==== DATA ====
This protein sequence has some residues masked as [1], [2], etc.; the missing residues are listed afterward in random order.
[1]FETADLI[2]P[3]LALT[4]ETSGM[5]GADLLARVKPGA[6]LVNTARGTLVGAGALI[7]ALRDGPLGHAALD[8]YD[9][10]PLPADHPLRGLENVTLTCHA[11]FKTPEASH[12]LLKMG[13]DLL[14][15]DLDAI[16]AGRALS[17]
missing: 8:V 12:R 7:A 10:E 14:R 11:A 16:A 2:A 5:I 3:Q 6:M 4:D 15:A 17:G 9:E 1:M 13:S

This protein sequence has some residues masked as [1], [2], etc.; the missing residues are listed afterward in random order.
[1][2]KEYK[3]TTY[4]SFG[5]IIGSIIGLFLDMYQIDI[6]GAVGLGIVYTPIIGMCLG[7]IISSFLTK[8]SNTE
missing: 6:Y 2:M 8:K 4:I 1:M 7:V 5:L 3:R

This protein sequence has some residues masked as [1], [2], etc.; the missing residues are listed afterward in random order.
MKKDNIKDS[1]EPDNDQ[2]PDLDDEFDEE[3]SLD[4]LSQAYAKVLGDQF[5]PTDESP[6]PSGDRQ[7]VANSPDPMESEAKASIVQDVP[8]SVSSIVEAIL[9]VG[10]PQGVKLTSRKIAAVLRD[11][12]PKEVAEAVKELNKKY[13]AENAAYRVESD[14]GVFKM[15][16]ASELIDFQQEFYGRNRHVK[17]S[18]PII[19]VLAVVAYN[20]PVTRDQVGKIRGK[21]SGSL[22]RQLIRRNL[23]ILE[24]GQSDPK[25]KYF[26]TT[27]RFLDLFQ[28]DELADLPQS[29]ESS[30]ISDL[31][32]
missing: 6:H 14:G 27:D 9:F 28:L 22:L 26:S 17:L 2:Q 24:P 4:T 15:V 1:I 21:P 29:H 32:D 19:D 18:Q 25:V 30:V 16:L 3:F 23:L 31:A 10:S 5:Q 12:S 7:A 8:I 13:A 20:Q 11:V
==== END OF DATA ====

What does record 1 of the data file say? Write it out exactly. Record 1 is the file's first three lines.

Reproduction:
This protein sequence has some residues masked as [1], [2], etc.; the missing residues are listed afterward in random order.
[1]FETADLI[2]P[3]LALT[4]ETSGM[5]GADLLARVKPGA[6]LVNTARGTLVGAGALI[7]ALRDGPLGHAALD[8]YD[9][10]PLPADHPLRGLENVTLTCHA[11]FKTPEASH[12]LLKMG[13]DLL[14][15]DLDAI[16]AGRALS[17]
missing: 8:V 12:R 7:A 10:E 14:R 11:A 16:A 2:A 5:I 3:Q 6:M 4:D 15:A 17:G 9:E 1:M 13:S